Posts tagged ‘CITES’

10/02/2014

China leads int’l wildlife crime bust – China – Chinadaily.com.cn

Tonnes of illegal animal products have been seized and over 400 suspects arrested in an China-led sting against international wildlife crime, authorities said on Monday.

China leads int'l wildlife crime bust

The operation cleaned up over 350 cases, capturing more than 3 tonnes of ivory and its products, over 1,000 hides, 36 rhino horns and a large number of other wildlife products, said the China Endangered Species Import and Export Management Office.

The operation, codenamed Cobra II, was co-organized by China, the United States, South Africa, the Lusaka Agreement Task Force, the ASEAN Wildlife Enforcement Network, and the South Asia Wildlife Enforcement Network.

The global crackdown was supported by the Convention on International Trade in Endangered Species of Wild Fauna and Flora (CITES), the World Customs Organization, and Interpol. A total of 28 countries participated between December 30, 2013 and January 26, 2014.

China’s authorities, including forestry, customs, police, judiciary and quarantine departments, put more than 100,000 staff on the operation, and uncovered over 200 cases involving more than 250 suspects.

China sent enforcement staff to Kenya for the first time, to arrest an ivory trafficking suspect and host lectures on wildlife protection.

via China leads int’l wildlife crime bust – China – Chinadaily.com.cn.

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25/02/2013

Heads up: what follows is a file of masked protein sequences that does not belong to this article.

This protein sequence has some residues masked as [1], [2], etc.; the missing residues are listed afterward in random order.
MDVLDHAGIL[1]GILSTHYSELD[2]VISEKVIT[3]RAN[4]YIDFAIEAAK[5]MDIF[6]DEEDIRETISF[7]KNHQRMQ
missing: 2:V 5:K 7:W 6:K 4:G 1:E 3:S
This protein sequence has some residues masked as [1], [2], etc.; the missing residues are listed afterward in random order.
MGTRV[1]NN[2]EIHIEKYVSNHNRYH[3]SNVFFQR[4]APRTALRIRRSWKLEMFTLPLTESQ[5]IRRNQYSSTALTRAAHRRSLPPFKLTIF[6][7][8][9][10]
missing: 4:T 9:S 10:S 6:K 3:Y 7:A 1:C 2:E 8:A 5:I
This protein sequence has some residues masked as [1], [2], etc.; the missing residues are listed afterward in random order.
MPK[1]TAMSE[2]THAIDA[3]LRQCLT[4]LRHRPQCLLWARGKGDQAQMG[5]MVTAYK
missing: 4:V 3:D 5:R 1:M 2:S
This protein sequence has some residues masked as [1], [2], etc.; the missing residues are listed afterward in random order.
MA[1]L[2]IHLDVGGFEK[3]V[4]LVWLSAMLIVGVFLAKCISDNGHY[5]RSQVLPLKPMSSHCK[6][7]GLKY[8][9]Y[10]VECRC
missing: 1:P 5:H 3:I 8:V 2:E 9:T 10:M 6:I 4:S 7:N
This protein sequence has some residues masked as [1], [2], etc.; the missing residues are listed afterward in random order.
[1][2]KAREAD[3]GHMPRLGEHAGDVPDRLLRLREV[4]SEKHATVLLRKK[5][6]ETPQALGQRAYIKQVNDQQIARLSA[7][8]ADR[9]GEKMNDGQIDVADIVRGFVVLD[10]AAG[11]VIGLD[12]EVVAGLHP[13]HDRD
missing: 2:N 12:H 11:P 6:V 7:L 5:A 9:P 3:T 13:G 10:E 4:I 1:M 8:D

* Measures curb illegal ivory trade in China

Today the elephant, tomorrow the rhino and the day after sharks (fin).

China Daily: “China’s strict registration and management system can effectively keep illegal ivory from entering the domestic market, experts say.

Measures curb illegal ivory trade in China

According to Jin Yu, a researcher at Northeast Forestry University, China has launched an information control system stricter than the standards of the Convention on International Trade in Endangered Species of Wild Fauna and Flora, also known as CITES.

Seized elephant tusks are displayed by customs authorities in Hong Kong in October. Ivory smuggling has fallen due to strict law enforcement in China in recent years. [Provided to China Daily]

CITES is an international convention that regulates the ivory trade, and monitors ivory stockpiles, consumption and products.

“On every finished product, there is an ID card with information regarding the product’s appearance, size and digital code, which can be used to obtain further information, including its original material, from an online database,” she said.

“It’s the only way to prove an ivory product is legal and should always be carried when selling or transporting ivory.

“Any trade without such a certificate can be identified as illegal.”

However, lack of expertise and experience may cause inaccurate surveys and reports that lead to allegations that the market has ivory products from illegal sources, Jin said.”

via Measures curb illegal ivory trade in China[1]|chinadaily.com.cn.

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